Skip to main content

Verified by Psychology Today

How "Seeing with New Eyes" Can Preserve a Relationship

Softened hearts can emerge when people begin to see others differently.

Key points

  • When people see others only in terms of their negative behaviors, they are not seeing the complete person.
  • "Seeing with new eyes" challenges people to see beyond the negative to all that a person is and can be.
  • This process takes time and needs slow and steady practice. People are then less quick to judge others only in terms of their failings.
KuanShu Designs, used with permission
Source: KuanShu Designs, used with permission

The late (and great) Lewis Smedes in 1984 wrote one of the early books on person-to-person forgiveness, Forgive and Forget. In that book, he coined the term “seeing with new eyes” to describe what happens when we forgive.

To “see with new eyes” means to begin seeing the person who has been very unjust to us as a person, as someone who is bigger than the injustices, as someone who is worthy to be called a human being, not because of what was done, but in spite of that. To “see with new eyes” means that you train your mind to see the inherent worth of all, including people who hurt you. “Inherent” is built-in, unconditional, requiring nothing for its fulfillment. Worth suggests something or someone of great value, precious, and special. All people have inherent worth because they are special, unique, and irreplaceable, and bad actions on anyone’s part do not subtract one ounce of that inherent worth.

Recently, I had the privilege of talking with a 16-year-old girl who had made up her mind. She would tell her father what she had done. She would accept the consequences—she would be thrown out of the house. Her father was not going to accept the fact that this young woman had erred. She was expecting a baby. “My father is very strict. He will not even think twice about this. He will toss me from our home as soon as I tell him. I have gained a child and lost my father.”

With the suggestion of “seeing with new eyes,” given to us by Dr. Smedes, there is no reason why she should lose her father and the father lose a daughter and a grandchild with one wave of his dismissive hand.

KuanShu Designs, used with permission
Source: KuanShu Designs, used with permission

May I make a recommendation?, I asked. Before you speak with your father, I strongly recommend that you have a series of conversations with him “about one idea I learned recently.” That one idea is the inherent worth of all people regardless of who they are, where they live, how much money they have, how healthy they are, and even regardless of their behavior. I would start with people of different ethnicities, for example. Discuss with your father how people tend to pre-judge other people just because they are part of an ethnic group different from the ones who are judging.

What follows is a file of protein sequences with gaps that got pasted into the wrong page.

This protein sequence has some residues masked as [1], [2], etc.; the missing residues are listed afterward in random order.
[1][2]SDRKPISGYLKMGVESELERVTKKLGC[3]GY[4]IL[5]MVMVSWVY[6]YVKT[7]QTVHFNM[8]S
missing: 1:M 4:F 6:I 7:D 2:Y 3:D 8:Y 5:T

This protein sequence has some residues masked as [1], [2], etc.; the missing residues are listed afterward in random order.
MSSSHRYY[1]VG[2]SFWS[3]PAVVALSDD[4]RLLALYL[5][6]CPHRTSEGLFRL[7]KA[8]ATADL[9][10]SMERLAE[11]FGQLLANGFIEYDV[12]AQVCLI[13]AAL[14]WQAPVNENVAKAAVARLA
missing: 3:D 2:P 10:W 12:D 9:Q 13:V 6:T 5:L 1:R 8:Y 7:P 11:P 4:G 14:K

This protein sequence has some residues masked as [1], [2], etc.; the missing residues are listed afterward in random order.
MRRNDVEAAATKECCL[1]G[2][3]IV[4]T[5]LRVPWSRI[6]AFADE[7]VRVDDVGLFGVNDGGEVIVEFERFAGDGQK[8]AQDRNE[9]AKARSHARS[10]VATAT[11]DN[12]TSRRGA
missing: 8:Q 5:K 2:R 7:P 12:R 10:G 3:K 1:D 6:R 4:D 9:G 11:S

I would then turn to the issue of poverty and ask your father if very poor people are less worthy of respect than the richest person in the world. I would eventually turn deliberately to political figures whom your father does not like. I would keep working with him, if you can, until he sees that these political figures possess inherent worth, not necessarily because of their political beliefs or what they do in the political arena, but because they are human beings and all people are special, unique, and irreplaceable.

KuanShu Designs, used with permission
Source: KuanShu Designs, used with permission

I would then turn to a person in the family—a cousin or an uncle or anyone who annoys your father. I would ask him to work with you to see this person as worthy of respect, possessing inherent worth because this relative is a person, regardless of negative behavior. Once you think he “gets it,” I would turn to one prominent young woman outside of your family, perhaps an actress, who has hurt her own life and career because of drug use. Have your father reflect on the fact that she possesses inherent worth even though she engaged in unfortunate behavior that hurt her career and reputation.

Once he “gets it,” then turn to you, not at first in the context of your pregnancy. Instead, simply focus on you, a precious person who possesses inherent worth regardless of what you do or think or say or feel. Then when he gets this, you might consider at that point telling him about your situation. This could take days or weeks to build up to finally discussing one aspect of who you are, a young, pregnant woman, worthy of everyone’s respect because of who you are.

“Seeing with new eyes” is built up one new thought at a time. What will the next chapter in her father’s and the young woman's life look like? Forgiveness can give new life.